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Nashville's overdose crisis has quickly become a poisoning problem, loved ones say

Frankita Davis, pictured with her mother Betty, died in March after taking a fentanyl-laced pill. She is one of the 712 suspected drug overdoses from 2021.
Courtesy Betty Davis
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Frankita Davis, pictured with her mother Betty, died in March after taking a fentanyl-laced pill. She is one of the 712 suspected drug overdoses from 2021.

There were 712 suspected overdose deaths in Davidson County last year. And Betty Davis’ daughter was one of them.

“I went in her bedroom on the 16th of March to find her transitioned,” she says.

Nashville set another record in 2021 for overdose deaths. Year-end figures released Thursday show a 15% increase from 2020, which was also a record high.

And loved ones of the victims say the crisis has morphed into a poisoning problem.

fentanyl prevalence chart metro public health dept
Courtesy Metro Public Health Department
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Davis’ 26-year-old, Frankita, lived with several ailments that meant she relied on pain medication. And when she’d run out, she’d turn to a friend.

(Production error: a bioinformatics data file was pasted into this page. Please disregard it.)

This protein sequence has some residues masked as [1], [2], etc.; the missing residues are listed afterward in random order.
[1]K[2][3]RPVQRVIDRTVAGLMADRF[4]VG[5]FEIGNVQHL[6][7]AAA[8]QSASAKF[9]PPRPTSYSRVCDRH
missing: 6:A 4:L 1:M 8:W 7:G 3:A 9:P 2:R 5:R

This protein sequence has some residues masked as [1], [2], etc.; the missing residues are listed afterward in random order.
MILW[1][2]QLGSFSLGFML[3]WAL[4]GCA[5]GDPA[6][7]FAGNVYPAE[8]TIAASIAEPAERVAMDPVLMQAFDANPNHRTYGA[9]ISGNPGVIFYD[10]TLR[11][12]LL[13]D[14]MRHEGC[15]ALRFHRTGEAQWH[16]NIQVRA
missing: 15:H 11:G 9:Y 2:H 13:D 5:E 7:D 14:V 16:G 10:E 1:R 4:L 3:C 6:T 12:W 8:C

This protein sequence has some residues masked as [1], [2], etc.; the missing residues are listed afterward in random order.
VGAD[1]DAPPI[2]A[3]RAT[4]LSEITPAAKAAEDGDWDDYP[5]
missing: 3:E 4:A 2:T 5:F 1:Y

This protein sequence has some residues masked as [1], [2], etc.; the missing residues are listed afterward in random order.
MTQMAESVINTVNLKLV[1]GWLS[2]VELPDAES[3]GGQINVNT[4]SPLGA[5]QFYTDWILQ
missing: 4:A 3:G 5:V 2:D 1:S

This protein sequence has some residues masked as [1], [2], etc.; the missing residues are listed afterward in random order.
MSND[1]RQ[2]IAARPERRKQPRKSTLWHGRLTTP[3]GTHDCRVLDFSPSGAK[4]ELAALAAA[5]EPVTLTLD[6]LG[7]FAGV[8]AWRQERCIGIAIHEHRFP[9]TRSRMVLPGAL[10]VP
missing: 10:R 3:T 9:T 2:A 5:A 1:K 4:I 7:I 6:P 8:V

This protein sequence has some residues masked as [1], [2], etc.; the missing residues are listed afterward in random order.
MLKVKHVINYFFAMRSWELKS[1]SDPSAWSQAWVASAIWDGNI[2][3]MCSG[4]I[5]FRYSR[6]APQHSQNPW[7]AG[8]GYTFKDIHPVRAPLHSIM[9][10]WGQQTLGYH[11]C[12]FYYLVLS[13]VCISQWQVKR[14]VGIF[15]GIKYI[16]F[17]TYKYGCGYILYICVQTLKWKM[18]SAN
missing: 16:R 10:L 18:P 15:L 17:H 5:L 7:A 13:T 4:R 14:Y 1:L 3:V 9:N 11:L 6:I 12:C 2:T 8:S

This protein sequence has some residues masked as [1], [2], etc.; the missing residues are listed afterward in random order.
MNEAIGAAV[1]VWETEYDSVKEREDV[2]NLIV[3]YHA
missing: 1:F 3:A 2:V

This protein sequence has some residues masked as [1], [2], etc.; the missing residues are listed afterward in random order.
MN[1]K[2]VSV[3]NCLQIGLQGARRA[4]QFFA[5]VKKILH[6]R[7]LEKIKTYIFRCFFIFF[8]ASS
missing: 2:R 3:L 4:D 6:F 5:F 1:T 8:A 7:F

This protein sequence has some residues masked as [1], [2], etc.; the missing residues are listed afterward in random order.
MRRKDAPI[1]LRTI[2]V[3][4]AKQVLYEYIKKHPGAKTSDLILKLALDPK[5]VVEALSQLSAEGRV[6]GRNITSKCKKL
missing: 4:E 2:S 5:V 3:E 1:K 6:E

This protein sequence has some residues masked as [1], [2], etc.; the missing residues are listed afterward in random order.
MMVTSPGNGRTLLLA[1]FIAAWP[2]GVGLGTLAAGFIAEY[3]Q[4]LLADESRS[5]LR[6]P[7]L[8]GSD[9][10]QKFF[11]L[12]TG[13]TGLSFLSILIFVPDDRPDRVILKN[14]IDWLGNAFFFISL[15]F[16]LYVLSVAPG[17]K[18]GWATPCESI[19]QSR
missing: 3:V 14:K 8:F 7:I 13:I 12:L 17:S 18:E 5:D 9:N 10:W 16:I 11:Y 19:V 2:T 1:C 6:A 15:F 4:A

This time, the pills she got weren’t what they looked like. They had enough fentanyl to kill her. The potent drug now plays a role in three-quarters of all Nashville overdose deaths.

“Those are deliberate murders,” Davis says. “There’s nothing accidental about making a pill, lacing it with fentanyl and selling it to someone. It’s no accident by no means.”

Davis, who has since connected with other surviving family members, says so many overdoses are nothing more than poisonings for which someone should be prosecuted. As recently as December, Metro Police charged someone with 2nd degree murder for distributing fentanyl that led to an overdose death. However, at least in her case, Davis says police have not pursued charges.

There are an increasing number of stories that are less tales of active addiction and more of one-time incidents.

Isiah James, who went by Tre, died August 20, 2019. His mother was in the house at the time. She found him with his nose and mouth full of foam.

Angela Covington-James says she didn’t have naloxone to reverse the overdose, though she carries it now. He had been battling some depression and took a pill that apparently contained fentanyl.

“We were taught not to take candy from strangers,” she says. “It’s now don’t take medicine from anyone.”

Fatal overdoses have steadily grown in Nashville, jumping 15% in 2021 to a new high. However, the numbers have not been finalized and may change once death investigations are complete.
Courtesy Metro Public Health Department /
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Fatal overdoses have steadily grown in Nashville, jumping 15% in 2021 to a new high. However, the numbers have not been finalized and may change once death investigations are complete.

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